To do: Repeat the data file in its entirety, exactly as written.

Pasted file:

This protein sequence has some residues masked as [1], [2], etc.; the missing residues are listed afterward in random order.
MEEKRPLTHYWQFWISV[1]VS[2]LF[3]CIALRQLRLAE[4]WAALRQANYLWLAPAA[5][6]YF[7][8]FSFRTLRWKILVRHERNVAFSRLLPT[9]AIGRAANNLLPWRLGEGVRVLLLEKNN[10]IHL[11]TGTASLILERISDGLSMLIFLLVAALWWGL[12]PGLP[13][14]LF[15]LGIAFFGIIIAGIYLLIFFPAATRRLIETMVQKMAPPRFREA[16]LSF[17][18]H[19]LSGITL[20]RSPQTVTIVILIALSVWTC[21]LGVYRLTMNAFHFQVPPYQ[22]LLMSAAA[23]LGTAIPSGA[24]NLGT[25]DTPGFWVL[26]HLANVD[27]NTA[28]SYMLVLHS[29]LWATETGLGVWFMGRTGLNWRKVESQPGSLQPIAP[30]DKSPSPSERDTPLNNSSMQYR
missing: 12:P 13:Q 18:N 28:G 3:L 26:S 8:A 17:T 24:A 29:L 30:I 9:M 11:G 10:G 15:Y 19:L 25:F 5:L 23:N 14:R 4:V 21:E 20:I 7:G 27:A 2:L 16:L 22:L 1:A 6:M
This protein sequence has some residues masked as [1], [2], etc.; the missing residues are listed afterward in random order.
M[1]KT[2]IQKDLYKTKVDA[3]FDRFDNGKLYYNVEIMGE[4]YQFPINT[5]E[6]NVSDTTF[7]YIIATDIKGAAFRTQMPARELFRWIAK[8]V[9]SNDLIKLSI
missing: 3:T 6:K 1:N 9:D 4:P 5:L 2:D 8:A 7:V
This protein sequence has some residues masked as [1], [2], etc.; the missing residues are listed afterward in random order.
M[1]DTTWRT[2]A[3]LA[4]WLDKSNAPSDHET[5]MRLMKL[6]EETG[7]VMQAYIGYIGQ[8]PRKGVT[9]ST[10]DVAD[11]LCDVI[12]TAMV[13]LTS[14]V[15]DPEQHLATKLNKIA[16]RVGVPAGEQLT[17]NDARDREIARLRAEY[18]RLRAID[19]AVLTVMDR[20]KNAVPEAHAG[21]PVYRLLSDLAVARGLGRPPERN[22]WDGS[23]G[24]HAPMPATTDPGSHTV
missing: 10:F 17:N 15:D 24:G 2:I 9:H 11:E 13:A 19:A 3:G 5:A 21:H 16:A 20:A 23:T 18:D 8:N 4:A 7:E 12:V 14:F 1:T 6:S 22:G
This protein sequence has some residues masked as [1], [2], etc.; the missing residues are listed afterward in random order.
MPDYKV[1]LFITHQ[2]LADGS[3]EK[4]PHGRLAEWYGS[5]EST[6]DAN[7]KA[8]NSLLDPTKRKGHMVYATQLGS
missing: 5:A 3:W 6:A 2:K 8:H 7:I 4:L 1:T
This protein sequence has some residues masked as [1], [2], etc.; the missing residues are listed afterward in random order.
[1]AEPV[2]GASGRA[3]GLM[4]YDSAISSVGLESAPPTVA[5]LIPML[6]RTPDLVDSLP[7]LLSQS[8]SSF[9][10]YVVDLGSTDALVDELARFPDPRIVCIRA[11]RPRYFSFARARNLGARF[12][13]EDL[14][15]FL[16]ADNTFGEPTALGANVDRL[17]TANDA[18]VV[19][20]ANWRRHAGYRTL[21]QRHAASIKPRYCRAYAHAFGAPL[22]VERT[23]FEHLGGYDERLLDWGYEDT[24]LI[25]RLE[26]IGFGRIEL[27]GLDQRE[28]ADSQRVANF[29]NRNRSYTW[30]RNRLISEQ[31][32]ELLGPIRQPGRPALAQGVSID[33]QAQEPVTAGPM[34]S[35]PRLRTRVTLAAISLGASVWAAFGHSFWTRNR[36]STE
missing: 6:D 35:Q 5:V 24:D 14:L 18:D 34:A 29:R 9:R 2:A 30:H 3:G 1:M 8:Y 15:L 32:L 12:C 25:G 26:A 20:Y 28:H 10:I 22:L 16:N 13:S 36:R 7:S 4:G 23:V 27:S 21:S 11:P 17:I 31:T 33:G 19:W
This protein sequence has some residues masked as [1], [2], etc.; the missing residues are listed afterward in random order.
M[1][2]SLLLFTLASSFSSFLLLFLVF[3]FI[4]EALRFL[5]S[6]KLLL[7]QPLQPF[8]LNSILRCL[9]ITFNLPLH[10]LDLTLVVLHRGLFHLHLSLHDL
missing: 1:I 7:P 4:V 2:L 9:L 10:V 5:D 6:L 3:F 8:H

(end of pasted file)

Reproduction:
This protein sequence has some residues masked as [1], [2], etc.; the missing residues are listed afterward in random order.
MEEKRPLTHYWQFWISV[1]VS[2]LF[3]CIALRQLRLAE[4]WAALRQANYLWLAPAA[5][6]YF[7][8]FSFRTLRWKILVRHERNVAFSRLLPT[9]AIGRAANNLLPWRLGEGVRVLLLEKNN[10]IHL[11]TGTASLILERISDGLSMLIFLLVAALWWGL[12]PGLP[13][14]LF[15]LGIAFFGIIIAGIYLLIFFPAATRRLIETMVQKMAPPRFREA[16]LSF[17][18]H[19]LSGITL[20]RSPQTVTIVILIALSVWTC[21]LGVYRLTMNAFHFQVPPYQ[22]LLMSAAA[23]LGTAIPSGA[24]NLGT[25]DTPGFWVL[26]HLANVD[27]NTA[28]SYMLVLHS[29]LWATETGLGVWFMGRTGLNWRKVESQPGSLQPIAP[30]DKSPSPSERDTPLNNSSMQYR
missing: 12:P 13:Q 18:N 28:G 3:L 26:S 8:A 17:T 24:A 29:L 30:I 9:M 11:G 10:G 15:Y 19:L 25:F 5:L 23:N 14:R 4:V 21:E 20:I 7:G 27:A 2:L 16:L 22:L 1:A 6:M
This protein sequence has some residues masked as [1], [2], etc.; the missing residues are listed afterward in random order.
M[1]KT[2]IQKDLYKTKVDA[3]FDRFDNGKLYYNVEIMGE[4]YQFPINT[5]E[6]NVSDTTF[7]YIIATDIKGAAFRTQMPARELFRWIAK[8]V[9]SNDLIKLSI
missing: 3:T 6:K 1:N 9:D 4:P 5:L 2:D 8:A 7:V
This protein sequence has some residues masked as [1], [2], etc.; the missing residues are listed afterward in random order.
M[1]DTTWRT[2]A[3]LA[4]WLDKSNAPSDHET[5]MRLMKL[6]EETG[7]VMQAYIGYIGQ[8]PRKGVT[9]ST[10]DVAD[11]LCDVI[12]TAMV[13]LTS[14]V[15]DPEQHLATKLNKIA[16]RVGVPAGEQLT[17]NDARDREIARLRAEY[18]RLRAID[19]AVLTVMDR[20]KNAVPEAHAG[21]PVYRLLSDLAVARGLGRPPERN[22]WDGS[23]G[24]HAPMPATTDPGSHTV
missing: 10:F 17:N 15:D 24:G 2:I 9:H 11:E 13:A 19:A 3:G 5:A 21:H 16:A 20:A 23:T 18:D 8:N 4:A 7:E 12:V 14:F 1:T 6:S 22:G
This protein sequence has some residues masked as [1], [2], etc.; the missing residues are listed afterward in random order.
MPDYKV[1]LFITHQ[2]LADGS[3]EK[4]PHGRLAEWYGS[5]EST[6]DAN[7]KA[8]NSLLDPTKRKGHMVYATQLGS
missing: 5:A 3:W 6:A 2:K 8:H 7:I 4:L 1:T
This protein sequence has some residues masked as [1], [2], etc.; the missing residues are listed afterward in random order.
[1]AEPV[2]GASGRA[3]GLM[4]YDSAISSVGLESAPPTVA[5]LIPML[6]RTPDLVDSLP[7]LLSQS[8]SSF[9][10]YVVDLGSTDALVDELARFPDPRIVCIRA[11]RPRYFSFARARNLGARF[12][13]EDL[14][15]FL[16]ADNTFGEPTALGANVDRL[17]TANDA[18]VV[19][20]ANWRRHAGYRTL[21]QRHAASIKPRYCRAYAHAFGAPL[22]VERT[23]FEHLGGYDERLLDWGYEDT[24]LI[25]RLE[26]IGFGRIEL[27]GLDQRE[28]ADSQRVANF[29]NRNRSYTW[30]RNRLISEQ[31][32]ELLGPIRQPGRPALAQGVSID[33]QAQEPVTAGPM[34]S[35]PRLRTRVTLAAISLGASVWAAFGHSFWTRNR[36]STE
missing: 6:D 35:Q 5:V 24:D 14:L 18:D 34:A 29:R 9:R 2:A 30:H 3:G 1:M 8:Y 15:L 32:L 12:C 25:G 26:A 20:Y 28:H 10:I 22:L 16:N 13:S 36:R 7:S 4:G 23:V 27:S 21:S 11:P 17:I 31:T 33:G 19:W
This protein sequence has some residues masked as [1], [2], etc.; the missing residues are listed afterward in random order.
M[1][2]SLLLFTLASSFSSFLLLFLVF[3]FI[4]EALRFL[5]S[6]KLLL[7]QPLQPF[8]LNSILRCL[9]ITFNLPLH[10]LDLTLVVLHRGLFHLHLSLHDL
missing: 1:I 7:P 4:V 2:L 9:L 10:V 5:D 6:L 3:F 8:H